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Chancellor vows tax hikes and spending cuts needed to ‘face economic storm’

Chancellor of the Exchequer Jeremy Hunt (Stefan Rousseau/PA)
Chancellor of the Exchequer Jeremy Hunt (Stefan Rousseau/PA)

Chancellor Jeremy Hunt will promise a plan to weather an economic “storm” as he risks a backlash by unveiling a £54 billion package of tax hikes and spending cuts.

He will insist to MPs on Thursday that his autumn statement puts the UK on a “balanced path to stability” as he tackles the “enemy” of inflation, which has soared to a 41-year high.

Mr Hunt will say his “difficult decisions” are necessary to keep mortgage rates low and tackle the rocketing energy and food prices intensifying the cost-of-living crisis.

But Tories on the right of the party are already voicing anger about the prospect of raising taxes, while energy bill support will be scaled back and public services face cuts.

ECONOMY Inflation
(PA Graphics)

The Chancellor will insist his strategy “protects our long-term economic growth” while being “compassionate” to the most vulnerable on society.

“We aren’t immune to these global headwinds, but with this plan for stability, growth and public services – we will face into the storm,” he is expected to tell the Commons.

The long-awaited independent forecasts from the Office for Budget Responsibility (OBR) will also be published and are expected to detail bleak prospects for an economy teetering on a recession.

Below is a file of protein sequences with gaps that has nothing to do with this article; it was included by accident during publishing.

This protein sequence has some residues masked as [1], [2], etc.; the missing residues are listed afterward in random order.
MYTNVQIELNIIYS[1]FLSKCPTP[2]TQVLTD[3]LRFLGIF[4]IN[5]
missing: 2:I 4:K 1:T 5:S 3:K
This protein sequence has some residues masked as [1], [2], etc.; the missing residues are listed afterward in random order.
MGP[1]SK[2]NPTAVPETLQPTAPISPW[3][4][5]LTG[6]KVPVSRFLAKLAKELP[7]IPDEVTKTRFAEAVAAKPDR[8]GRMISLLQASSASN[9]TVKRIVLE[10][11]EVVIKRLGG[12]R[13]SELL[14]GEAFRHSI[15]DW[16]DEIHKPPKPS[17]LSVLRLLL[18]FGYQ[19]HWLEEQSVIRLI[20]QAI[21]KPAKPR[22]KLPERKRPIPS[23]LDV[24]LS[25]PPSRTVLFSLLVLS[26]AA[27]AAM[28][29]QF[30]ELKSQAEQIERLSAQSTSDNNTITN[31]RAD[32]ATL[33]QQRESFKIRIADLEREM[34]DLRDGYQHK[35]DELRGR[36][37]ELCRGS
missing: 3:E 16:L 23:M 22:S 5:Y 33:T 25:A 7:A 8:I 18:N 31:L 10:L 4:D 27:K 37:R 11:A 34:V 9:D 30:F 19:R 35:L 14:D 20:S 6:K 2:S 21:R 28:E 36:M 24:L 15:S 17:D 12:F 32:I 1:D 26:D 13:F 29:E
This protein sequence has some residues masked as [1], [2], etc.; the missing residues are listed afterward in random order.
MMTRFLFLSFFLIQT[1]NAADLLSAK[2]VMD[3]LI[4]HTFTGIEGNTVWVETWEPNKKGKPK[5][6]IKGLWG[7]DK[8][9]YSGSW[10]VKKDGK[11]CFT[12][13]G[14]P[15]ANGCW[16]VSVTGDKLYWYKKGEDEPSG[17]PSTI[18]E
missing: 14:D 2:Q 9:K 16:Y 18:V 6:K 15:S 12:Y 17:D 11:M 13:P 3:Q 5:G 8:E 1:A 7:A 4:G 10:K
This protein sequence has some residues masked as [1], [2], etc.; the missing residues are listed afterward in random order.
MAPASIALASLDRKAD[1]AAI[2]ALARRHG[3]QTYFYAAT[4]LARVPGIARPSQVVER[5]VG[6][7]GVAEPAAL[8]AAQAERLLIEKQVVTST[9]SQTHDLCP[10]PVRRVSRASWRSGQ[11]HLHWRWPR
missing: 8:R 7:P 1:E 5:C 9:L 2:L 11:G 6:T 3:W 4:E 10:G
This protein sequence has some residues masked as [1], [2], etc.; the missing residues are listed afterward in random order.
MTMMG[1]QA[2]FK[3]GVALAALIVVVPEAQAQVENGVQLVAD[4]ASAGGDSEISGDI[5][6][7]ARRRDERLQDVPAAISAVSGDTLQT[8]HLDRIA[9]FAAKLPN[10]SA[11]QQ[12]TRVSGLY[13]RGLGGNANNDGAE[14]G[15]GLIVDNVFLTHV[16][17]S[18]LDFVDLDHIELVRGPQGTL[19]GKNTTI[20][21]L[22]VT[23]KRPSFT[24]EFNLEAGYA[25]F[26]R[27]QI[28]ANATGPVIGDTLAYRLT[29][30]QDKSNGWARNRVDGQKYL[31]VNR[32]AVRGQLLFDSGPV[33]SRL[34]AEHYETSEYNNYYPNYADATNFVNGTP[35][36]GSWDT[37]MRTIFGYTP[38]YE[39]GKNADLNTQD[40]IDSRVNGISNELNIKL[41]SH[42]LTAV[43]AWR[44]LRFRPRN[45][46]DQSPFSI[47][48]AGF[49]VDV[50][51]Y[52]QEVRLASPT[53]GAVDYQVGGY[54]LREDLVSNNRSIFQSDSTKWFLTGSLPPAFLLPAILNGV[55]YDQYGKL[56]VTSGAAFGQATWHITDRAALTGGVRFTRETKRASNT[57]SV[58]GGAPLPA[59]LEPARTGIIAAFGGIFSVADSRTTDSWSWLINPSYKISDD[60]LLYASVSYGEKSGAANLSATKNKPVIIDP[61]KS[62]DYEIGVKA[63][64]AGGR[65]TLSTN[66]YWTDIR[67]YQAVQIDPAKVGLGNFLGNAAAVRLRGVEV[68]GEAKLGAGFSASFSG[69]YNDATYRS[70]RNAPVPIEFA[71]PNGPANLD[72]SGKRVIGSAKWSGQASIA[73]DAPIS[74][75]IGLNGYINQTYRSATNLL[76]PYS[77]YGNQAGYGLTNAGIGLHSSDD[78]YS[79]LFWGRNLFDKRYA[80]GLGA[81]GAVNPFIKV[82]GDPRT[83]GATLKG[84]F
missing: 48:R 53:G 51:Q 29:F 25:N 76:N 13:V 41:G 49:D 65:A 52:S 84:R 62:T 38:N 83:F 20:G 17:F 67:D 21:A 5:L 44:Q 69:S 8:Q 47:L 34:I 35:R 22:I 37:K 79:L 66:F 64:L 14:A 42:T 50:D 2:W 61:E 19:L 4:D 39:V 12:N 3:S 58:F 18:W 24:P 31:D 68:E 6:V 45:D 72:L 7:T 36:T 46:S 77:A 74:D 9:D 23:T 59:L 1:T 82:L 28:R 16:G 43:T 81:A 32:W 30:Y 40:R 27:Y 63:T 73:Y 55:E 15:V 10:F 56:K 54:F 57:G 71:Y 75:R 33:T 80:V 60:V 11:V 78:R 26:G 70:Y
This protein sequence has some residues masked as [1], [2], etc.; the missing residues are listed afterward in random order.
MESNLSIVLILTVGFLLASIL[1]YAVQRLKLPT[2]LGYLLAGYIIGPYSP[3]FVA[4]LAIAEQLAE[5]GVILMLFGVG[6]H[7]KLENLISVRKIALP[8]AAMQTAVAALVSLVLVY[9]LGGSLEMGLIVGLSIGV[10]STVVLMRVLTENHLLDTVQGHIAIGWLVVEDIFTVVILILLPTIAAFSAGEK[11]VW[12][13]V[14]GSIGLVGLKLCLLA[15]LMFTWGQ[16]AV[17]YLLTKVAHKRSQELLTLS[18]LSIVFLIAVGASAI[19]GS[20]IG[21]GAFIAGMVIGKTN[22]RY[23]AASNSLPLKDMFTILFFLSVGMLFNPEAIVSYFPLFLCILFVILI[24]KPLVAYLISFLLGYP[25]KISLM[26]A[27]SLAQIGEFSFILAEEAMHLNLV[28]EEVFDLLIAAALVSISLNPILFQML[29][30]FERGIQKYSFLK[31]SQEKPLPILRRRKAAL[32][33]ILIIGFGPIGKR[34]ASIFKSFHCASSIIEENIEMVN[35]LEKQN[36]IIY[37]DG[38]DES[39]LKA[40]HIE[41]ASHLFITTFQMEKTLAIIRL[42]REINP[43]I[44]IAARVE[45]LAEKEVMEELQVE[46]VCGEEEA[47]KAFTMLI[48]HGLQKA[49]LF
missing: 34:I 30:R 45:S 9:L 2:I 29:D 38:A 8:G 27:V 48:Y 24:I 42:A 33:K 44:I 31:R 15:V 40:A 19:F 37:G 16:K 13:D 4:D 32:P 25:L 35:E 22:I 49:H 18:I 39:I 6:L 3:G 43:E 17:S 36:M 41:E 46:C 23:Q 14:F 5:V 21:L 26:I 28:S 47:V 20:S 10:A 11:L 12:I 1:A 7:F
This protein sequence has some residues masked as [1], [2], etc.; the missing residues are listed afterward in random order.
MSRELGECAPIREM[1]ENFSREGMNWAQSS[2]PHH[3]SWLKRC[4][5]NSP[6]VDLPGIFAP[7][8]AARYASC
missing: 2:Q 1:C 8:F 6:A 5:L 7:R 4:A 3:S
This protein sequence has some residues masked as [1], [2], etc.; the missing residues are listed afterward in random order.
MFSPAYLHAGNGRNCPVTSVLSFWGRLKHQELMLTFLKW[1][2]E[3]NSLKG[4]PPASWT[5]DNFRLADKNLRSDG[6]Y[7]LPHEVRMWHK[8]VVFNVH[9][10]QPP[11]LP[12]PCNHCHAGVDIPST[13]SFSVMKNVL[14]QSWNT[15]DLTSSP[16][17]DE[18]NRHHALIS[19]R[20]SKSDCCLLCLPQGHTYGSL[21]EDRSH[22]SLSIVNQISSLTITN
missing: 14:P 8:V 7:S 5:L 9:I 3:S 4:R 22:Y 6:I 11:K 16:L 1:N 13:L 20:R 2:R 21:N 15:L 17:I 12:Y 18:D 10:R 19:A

Mr Hunt will vow policies that will “work together” with the interest rate-rising Bank of England as he “makes sacrifices” in the form of £30 billion of spending cuts and £24 billion in tax rises over the next five years.

His package will stand in stark contrast to his predecessor Kwasi Kwarteng’s unfunded splurge of tax cuts less than two months ago, which further dented the UK’s finances.

The Resolution Foundation calculates that the so-called mini-budget made the financial shortfall £30 billion bigger, while the Bank’s governor Andrew Bailey said it caused a long-lasting “knock” to the UK’s reputation.

Mr Hunt will warn that “high inflation is the enemy of stability” as it sends food and fuel bills soaring, causes businesses to fail and raises unemployment.